Two things drew me to this short bio of William F. Buckley: the author Jeremy Lott is someone whose writings I have admired for some time and the subject, WFB, is something I have been interested in since high school.
So when I was offered a review copy it wasn’t a tough choice. As soon as I got it in the mail I breezed threw this brief biography – and promptly did nothing about it. As with so many other books, I read this back in the summer but did not get a chance to review it until now.
And? It is an excellent introduction to one of the central figures of the post-war conservative movement. But it is important to keep in mind that it is just that: an introduction.
You can’t do justice to a man like Buckley in less than 150 pages. But this book does what this type of book should do: give an interesting overview of the life and times of the subject and prompt the reader to seek out more.
First of all, Thomas Nelson’s Christian Encounters, of which this book is a part, gives the books some of its flavor. Here is a brief description of the series:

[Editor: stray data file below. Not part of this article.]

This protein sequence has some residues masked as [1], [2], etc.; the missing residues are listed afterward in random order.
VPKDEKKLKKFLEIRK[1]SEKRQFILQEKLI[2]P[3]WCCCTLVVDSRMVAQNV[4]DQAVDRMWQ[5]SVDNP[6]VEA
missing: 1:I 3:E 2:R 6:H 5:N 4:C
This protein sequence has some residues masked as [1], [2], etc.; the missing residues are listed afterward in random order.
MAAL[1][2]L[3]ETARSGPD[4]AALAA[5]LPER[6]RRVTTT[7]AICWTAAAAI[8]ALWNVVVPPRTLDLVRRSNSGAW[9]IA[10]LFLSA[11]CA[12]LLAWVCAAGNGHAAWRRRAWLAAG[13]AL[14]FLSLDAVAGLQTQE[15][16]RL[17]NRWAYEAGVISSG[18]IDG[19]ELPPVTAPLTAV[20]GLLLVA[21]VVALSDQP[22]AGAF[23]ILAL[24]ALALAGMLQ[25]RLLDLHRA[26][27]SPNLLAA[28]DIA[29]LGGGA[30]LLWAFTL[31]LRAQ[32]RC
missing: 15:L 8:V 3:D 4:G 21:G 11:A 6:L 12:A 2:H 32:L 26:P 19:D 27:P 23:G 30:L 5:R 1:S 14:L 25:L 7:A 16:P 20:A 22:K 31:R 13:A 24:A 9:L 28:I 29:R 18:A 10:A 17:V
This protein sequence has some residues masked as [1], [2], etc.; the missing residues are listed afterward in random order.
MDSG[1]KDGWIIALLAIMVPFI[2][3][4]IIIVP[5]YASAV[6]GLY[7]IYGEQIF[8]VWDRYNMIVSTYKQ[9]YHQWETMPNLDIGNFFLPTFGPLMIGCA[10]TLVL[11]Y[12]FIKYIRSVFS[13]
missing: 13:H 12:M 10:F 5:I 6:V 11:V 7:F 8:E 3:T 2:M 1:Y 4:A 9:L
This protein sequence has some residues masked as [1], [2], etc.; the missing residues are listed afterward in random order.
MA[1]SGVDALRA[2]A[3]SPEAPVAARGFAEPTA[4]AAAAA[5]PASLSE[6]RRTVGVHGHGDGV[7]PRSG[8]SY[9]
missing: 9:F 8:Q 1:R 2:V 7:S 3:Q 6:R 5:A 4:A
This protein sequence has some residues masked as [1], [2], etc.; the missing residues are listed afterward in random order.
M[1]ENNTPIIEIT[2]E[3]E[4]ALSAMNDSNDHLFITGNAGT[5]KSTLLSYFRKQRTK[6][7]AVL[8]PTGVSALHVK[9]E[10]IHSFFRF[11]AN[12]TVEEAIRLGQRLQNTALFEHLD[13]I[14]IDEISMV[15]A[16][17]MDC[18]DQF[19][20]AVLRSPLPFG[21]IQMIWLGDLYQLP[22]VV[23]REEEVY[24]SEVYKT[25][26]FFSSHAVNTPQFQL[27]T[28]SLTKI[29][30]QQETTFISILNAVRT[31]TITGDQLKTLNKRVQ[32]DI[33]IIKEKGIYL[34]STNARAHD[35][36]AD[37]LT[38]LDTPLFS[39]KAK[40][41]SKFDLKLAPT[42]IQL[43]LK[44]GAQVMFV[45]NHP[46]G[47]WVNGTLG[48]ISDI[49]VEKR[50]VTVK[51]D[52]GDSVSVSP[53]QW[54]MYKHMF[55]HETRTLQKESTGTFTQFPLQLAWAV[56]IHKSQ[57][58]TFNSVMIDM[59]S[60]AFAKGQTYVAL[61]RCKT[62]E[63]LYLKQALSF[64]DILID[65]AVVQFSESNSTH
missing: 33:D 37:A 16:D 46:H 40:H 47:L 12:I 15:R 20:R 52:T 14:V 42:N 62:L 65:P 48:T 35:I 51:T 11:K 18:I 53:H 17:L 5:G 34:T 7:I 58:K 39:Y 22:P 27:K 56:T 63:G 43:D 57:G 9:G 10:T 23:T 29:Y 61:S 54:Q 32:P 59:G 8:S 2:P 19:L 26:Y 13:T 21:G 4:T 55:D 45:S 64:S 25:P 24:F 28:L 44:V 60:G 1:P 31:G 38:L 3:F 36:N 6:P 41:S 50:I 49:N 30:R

Christian Encounters, a series of biographies from Thomas Nelson Publishers, highlights important lives from all ages and areas of the Church. Some are familiar faces. Others are unexpected guests. But all, through their relationships, struggles, prayers, and desires, uniquely illuminate our shared experience.
Lott highlights how Buckley’s faith informed/influenced and in many ways inspired his politics.
And the hook Lott uses to introduce WFB is one of a “prophet.” He saw America headed in the wrong direction and committed himself to calling the country he loved back to the straight and narrow path.
This makes for an interesting story arc particularly when conservatism seems ascendant and Buckley is less the prophet and more the man trying to herd the cats of the various factions. Lott doesn’t have the space for the details of Buckley and conservatism post-Reagan but it is an interesting aspect of the Buckley as prophet perspective.
In short: Lott’s short bio doesn’t break any new ground – we are all still waiting for a more definitive biography – but it is a quick and well done introduction to this larger that life figure in American politics.
Students or those looking for a brief introduction would do well to read this and then use the further reading recommendations to dig deeper.
For more check out Ten Questions with Jeremy.